Apart from OPC, the ACB has also taken an interest in the matter.
In a questionnaire response last week, ACB senior public relations officer Egrita Ndala said the graft busting body was still probing the allegations.
Said Ndala: “The ACB is investigating the complaint in relation to the issue of allowances at Parliament. The bureau would not rush into conclusion on the matter as the investigation has not yet been concluded. The public will be informed about the outcome of the case when the investigation is concluded.”
She said apart from The Nation’s expose, the bureau launched preliminary investigations into the educational allowance allegations at the National Assembly after receiving a complaint on the same.
“The complaint is being processed to see what action should be taken by the bureau,” she said.
According to payment vouchers we saw in April, during his first visit to the university between September 13 2012 and October 14, at least K4 334 756.31 (US$13,503) was deposited into Mapemba’s bank account held at Standard Bank Capital City Branch being payment for external travel and other allowances.
An internal memorandum reference number NA/SPF/446 dated August 15 2012 signed by Harvey Chigumula of the Travel Desk, explains that the money was meant for external travel allowances, telephone allowances, settling allowance, warm clothing allowance and book allowance.
At the time of publishing the article in April, we talked to Mapemba and he confirmed that he had not travelled.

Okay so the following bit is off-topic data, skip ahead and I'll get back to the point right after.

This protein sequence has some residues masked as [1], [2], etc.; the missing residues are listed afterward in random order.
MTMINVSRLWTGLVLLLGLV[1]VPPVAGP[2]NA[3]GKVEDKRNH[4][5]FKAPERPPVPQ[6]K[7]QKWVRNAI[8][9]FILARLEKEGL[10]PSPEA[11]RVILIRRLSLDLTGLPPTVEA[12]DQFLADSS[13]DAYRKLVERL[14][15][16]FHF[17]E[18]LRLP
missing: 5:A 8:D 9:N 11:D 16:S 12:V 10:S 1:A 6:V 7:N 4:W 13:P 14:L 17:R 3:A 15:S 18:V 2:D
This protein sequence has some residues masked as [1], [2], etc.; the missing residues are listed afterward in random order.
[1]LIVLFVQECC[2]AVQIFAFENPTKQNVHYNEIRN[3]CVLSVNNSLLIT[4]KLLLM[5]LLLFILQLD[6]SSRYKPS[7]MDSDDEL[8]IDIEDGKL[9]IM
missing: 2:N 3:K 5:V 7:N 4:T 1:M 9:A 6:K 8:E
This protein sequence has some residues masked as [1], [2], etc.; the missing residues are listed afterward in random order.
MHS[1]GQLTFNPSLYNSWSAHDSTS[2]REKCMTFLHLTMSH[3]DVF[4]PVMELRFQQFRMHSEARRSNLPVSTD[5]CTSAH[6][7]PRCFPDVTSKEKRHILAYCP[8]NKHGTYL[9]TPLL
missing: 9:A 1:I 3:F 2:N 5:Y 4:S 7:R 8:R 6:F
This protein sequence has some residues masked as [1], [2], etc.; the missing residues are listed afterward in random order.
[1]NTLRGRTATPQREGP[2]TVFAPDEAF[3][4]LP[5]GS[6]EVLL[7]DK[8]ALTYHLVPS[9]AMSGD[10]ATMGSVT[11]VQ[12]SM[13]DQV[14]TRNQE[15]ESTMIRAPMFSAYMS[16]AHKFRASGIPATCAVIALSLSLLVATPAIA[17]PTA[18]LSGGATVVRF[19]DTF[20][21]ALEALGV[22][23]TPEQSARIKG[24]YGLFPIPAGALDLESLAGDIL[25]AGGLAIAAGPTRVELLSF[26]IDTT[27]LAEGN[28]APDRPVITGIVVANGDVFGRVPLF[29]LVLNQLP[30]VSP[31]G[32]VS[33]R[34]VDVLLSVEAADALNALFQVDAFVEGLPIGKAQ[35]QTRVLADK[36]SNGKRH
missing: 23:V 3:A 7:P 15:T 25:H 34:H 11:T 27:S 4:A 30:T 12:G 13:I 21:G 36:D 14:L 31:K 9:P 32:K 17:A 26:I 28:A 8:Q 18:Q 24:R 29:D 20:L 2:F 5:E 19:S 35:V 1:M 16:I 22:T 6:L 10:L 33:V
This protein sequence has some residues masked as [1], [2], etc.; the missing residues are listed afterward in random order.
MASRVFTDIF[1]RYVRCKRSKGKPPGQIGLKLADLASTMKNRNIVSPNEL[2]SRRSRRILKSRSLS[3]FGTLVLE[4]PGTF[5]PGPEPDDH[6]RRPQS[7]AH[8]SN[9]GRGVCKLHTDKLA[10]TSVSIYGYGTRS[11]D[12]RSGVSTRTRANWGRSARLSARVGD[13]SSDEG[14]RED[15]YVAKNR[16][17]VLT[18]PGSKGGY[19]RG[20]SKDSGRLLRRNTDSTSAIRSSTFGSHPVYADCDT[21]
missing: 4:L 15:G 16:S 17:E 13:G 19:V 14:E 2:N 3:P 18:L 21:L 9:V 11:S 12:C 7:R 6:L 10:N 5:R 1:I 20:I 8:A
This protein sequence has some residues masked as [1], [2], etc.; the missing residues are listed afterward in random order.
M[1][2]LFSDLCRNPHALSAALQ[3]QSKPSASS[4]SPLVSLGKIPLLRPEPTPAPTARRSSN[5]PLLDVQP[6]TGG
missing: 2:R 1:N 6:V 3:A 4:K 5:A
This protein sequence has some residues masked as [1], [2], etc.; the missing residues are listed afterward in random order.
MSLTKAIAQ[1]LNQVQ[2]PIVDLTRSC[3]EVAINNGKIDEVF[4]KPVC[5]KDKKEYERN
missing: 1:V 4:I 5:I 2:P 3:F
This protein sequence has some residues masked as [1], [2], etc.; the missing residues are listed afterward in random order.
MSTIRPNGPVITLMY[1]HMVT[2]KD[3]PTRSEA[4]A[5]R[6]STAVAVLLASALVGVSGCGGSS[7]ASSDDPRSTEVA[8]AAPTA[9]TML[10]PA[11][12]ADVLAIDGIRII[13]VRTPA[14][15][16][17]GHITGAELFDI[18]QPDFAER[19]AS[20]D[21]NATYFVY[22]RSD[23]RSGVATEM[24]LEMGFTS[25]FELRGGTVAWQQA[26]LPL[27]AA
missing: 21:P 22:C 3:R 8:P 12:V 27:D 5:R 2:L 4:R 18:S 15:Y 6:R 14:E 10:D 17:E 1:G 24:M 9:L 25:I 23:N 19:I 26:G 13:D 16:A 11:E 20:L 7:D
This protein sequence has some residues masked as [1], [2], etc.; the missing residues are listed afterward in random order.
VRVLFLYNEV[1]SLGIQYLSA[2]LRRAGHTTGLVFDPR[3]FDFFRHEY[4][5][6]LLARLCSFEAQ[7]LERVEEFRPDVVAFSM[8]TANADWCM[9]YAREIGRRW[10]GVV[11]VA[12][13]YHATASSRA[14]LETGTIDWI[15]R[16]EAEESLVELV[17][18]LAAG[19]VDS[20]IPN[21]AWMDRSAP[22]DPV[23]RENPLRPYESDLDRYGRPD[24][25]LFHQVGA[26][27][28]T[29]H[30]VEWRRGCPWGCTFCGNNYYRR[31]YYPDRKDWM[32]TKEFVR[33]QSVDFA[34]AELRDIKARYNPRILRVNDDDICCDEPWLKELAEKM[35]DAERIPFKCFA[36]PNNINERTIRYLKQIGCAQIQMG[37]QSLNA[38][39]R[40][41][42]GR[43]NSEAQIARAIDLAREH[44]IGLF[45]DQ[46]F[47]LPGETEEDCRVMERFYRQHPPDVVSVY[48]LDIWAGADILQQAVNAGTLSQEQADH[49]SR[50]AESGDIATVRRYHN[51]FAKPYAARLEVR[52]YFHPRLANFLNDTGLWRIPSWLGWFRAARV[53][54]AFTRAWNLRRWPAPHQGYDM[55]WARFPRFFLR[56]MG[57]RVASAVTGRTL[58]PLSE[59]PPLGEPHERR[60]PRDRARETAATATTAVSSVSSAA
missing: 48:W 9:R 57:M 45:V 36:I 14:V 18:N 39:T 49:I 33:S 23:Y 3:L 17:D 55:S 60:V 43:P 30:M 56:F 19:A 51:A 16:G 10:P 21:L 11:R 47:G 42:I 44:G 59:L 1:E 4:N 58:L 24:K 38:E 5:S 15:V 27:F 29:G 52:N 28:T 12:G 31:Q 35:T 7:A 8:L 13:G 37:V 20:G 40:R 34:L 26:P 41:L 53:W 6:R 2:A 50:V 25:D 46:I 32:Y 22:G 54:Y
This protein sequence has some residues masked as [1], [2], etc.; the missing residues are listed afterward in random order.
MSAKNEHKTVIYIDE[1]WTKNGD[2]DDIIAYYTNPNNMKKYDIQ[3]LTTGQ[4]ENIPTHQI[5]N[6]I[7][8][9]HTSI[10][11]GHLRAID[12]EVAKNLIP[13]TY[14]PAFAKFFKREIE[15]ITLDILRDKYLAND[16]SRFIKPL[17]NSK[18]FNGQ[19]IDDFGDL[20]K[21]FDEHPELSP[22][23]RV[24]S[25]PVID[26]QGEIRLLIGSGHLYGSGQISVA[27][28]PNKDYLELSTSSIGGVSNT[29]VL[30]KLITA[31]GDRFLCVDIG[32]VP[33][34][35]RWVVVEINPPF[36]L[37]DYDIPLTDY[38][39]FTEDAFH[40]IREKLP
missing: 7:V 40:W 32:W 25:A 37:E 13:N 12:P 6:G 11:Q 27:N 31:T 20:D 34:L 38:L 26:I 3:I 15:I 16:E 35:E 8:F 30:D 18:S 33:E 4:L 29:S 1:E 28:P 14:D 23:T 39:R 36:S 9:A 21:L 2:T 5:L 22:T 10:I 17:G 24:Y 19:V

Based on PSC documents and a circular issued by the Department of Human Resource Management and Development (DHRMD) detailing allowance guidelines, it appears that Mapemba got the bulk of the alleged illegal allowances by claiming external travel allowances instead of training entitlements.
He also got stipends such as for telephones that do not fall under training, according to PSC guidelines.
Our sources confirmed at the time that Mapemba was not supposed to receive telephone allowances because, according to the memo he issued as head of corporate services on June 20 2012, such an allowance applies to Members of Parliament and only to staff who are accompanying the legislators.
When we contacted him for the first story in April, Mapemba declined to say why he was collecting wrong allowances and also why he never travelled after drawing allowances in February. He referred us back to Mengezi.
According to DHRMD, those pursuing long-term courses under Malawi Government Scholarship Fund (MGSF) outside Africa are entitled to £700 (K359 800) monthly stipend, one off allowances for settling (£270) [K138 780], warm clothing (£270), a book allowance of £270 paid once in an academic year, dissertation allowance of £350 (K179 900) paid once in the final year as well as extra baggage and departure allowance of £500 (K257 000) on their return to students who have stayed in universities for more than two years and £375 (K192 750) for those whose programmes were under two years.
These allowances exclude tuition and the cost of a return air ticket that is bought on a one-way basis.